Asian stocks slide on inflation fears; Singapore STI up 0.4% as bank stocks rise
TOKYO (REUTERS) – Stocks tumbled across Asia on Wednesday morning (June 29), extending overnight losses on Wall Street amid worries about recession, inflation and high oil prices, this which also boosted the safe-haven dollar.
Japan’s Nikkei fell 1.2%, while Australia’s S&P/ASX 200 fell 1.1% and South Korea’s Kospi fell 1.6%.
Asian stocks had ended the previous session on a positive trajectory after China announced a relaxation of its quarantine requirements for inbound passengers, in what some are observing as the biggest relaxation to date of its “zero Covid” strategy. .
But the impact faded on Wednesday.
“Inevitably, markets tend to overreact to this kind of news,” said Carlos Casanova, senior economist at UBP in Hong Kong. “For this to be sustainable, we really want to see these measures materialize into real reopening.”
Chinese blue chips, which had hit a four-week high the previous day, lost 0.8% while Hong Kong’s benchmark fell 1.6%.
The Singapore market bucked the trend as local bank stocks rose, with the Straits Times index up 0.4% at the lunch break.
The losses in Asia followed a turbulent day in US markets, with the S&P 500 index falling more than 2% after data showed US consumer confidence fell to a 16-month low in June. due to fears that high inflation could cause a significant slowdown in the economy. in the second half of the year.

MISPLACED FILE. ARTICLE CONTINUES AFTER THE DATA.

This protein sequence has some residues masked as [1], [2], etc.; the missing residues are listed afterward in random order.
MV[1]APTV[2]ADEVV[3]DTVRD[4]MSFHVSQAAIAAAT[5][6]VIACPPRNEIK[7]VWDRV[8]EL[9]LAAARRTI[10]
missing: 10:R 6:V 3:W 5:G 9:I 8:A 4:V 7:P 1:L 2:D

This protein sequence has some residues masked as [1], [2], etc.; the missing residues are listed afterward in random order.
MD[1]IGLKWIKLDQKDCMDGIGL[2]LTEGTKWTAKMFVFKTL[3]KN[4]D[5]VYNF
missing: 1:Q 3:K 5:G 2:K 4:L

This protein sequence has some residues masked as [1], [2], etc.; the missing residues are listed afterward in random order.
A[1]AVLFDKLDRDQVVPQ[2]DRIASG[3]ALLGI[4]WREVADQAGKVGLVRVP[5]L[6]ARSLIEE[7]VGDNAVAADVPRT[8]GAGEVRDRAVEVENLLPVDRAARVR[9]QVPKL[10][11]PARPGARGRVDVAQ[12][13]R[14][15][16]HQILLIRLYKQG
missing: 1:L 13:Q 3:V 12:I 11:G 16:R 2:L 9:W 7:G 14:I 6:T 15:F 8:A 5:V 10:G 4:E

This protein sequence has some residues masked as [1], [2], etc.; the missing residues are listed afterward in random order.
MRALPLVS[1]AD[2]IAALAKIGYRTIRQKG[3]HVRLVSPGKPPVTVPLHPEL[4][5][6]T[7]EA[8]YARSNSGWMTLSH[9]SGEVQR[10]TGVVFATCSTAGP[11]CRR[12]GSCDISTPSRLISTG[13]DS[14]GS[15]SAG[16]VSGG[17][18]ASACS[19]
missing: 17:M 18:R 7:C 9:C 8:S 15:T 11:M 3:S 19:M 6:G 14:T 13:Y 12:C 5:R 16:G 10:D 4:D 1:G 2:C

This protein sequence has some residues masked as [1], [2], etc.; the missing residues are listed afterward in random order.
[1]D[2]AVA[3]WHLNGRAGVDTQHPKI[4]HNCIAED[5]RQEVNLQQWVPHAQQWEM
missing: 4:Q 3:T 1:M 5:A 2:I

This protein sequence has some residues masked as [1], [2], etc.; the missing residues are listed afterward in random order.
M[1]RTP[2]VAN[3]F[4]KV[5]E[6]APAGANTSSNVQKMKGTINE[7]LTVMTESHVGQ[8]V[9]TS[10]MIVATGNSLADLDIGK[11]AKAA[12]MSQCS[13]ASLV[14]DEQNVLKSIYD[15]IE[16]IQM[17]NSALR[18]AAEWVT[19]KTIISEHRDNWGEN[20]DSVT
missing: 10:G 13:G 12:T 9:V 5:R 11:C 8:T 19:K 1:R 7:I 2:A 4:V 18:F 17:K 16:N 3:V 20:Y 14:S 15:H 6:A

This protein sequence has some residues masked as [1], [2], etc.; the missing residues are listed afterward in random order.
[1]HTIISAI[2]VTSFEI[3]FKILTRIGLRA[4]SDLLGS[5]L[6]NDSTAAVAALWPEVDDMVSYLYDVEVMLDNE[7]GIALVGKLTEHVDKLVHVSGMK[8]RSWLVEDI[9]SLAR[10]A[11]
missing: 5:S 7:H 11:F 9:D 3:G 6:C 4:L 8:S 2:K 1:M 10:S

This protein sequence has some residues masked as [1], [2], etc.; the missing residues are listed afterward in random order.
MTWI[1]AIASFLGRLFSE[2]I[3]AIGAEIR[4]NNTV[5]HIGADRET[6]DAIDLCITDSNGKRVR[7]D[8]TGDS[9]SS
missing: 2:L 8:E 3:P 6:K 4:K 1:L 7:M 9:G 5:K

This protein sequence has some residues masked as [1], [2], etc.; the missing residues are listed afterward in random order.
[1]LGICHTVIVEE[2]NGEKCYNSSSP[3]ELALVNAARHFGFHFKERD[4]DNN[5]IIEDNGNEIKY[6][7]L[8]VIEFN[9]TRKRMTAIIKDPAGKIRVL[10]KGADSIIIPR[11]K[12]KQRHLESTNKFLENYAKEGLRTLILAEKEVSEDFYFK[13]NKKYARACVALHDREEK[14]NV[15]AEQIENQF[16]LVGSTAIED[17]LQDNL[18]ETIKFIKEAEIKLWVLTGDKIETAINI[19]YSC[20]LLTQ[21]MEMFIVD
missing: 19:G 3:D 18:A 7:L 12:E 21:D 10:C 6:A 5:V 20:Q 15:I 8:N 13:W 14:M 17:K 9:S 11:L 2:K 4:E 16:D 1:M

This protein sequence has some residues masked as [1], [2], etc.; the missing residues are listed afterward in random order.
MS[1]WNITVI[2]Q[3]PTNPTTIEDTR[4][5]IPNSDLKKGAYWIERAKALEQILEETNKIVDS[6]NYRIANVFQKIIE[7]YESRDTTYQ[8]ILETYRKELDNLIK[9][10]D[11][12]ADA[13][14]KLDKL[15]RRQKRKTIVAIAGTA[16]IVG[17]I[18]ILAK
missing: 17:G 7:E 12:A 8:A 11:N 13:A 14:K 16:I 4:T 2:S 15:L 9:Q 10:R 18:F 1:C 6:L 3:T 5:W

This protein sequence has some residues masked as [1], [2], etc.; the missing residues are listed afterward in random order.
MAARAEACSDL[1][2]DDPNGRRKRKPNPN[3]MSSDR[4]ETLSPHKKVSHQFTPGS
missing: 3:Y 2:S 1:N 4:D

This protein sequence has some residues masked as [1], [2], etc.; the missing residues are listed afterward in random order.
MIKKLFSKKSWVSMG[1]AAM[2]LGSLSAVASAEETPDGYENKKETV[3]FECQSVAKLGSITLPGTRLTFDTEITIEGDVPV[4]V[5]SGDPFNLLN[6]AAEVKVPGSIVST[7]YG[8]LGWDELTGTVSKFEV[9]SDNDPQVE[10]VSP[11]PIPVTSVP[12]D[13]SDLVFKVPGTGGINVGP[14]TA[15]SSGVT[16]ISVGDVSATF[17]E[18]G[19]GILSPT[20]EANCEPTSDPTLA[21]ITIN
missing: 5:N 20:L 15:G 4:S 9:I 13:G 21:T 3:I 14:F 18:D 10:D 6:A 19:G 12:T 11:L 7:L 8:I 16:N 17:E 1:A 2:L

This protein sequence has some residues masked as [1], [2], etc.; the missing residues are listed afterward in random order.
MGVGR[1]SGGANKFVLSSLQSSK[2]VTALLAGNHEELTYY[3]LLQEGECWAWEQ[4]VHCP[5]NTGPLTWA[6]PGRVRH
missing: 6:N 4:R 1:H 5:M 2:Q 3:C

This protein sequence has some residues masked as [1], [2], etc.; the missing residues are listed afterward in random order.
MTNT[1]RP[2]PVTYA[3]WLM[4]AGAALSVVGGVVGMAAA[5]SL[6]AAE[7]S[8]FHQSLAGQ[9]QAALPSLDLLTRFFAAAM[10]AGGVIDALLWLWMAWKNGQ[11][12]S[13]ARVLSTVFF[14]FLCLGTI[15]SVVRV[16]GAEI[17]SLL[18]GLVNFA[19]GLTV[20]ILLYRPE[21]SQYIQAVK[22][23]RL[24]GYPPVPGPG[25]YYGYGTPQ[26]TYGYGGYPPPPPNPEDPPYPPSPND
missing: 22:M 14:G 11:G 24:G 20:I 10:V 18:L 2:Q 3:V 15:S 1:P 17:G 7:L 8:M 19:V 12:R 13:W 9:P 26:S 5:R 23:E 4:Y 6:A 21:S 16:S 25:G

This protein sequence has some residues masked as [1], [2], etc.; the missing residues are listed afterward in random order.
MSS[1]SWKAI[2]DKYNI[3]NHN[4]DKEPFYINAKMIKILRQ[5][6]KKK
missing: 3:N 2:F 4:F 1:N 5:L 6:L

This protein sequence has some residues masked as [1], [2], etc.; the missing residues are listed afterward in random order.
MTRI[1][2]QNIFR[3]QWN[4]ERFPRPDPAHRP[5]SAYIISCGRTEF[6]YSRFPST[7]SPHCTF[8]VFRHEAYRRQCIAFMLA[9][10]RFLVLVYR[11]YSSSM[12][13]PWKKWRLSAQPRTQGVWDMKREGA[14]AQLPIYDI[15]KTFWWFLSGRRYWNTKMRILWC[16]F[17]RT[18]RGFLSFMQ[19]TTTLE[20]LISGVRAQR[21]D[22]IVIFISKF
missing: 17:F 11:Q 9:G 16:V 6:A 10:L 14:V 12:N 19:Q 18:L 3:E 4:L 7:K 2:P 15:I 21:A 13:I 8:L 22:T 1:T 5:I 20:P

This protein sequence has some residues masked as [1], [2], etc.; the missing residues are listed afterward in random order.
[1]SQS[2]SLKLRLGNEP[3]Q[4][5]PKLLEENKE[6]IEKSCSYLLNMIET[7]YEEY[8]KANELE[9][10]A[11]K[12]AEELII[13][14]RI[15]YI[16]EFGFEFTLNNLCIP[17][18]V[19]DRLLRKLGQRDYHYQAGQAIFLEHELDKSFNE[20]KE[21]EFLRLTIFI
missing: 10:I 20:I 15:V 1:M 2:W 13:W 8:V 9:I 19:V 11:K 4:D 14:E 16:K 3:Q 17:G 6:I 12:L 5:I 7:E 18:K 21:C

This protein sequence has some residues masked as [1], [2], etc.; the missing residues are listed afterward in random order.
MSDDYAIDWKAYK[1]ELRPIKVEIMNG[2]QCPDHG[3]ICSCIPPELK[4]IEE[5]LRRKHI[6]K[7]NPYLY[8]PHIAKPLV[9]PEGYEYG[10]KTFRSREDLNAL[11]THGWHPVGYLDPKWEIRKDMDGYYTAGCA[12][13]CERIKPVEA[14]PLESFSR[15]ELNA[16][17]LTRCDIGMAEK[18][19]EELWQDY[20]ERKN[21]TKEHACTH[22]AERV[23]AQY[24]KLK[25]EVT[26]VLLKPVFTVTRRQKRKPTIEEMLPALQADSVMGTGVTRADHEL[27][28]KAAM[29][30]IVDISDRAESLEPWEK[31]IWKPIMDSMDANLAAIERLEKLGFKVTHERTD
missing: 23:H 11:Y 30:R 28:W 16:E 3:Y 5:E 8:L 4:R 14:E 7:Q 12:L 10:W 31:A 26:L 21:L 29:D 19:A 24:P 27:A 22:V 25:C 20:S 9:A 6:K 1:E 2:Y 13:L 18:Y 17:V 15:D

Renewed concerns about the potential for a global recession pushed investors towards the safe haven dollar, and the US dollar index remained firm at 104.4.
The euro fell 0.6 percent against the greenback overnight and was little changed early in Asia at US$1.0529. The Japanese yen stood at 136.03 to the dollar, not far from last week’s 24-year low of 136.7.
The yen has struggled as the Bank of Japan maintains loose monetary policy even as other major banks tighten, a point reiterated by BOJ Governor Haruhiko Kuroda on Wednesday.
The yield on 10-year US Treasuries held steady at 3.1697%.
Oil prices retreated slightly after three sessions of gains, but tighter global supply supported the market. An overnight report suggested that Saudi Arabia and the United Arab Emirates are unable to significantly increase production in the near future.
Brent crude futures fell 0.53% on the day to US$117.35 a barrel. US Crude was down 0.37% to settle at US$111.39.
“I think immediate prices are likely to remain high,” UBP’s Casanova said. “But I don’t think we’ll see any significant spillovers to other Asian asset classes, potentially excluding bonds from some countries that are very sensitive to changes in energy prices.”
Spot gold rose slightly, gaining 0.15% to trade at US$1,822.48 an ounce.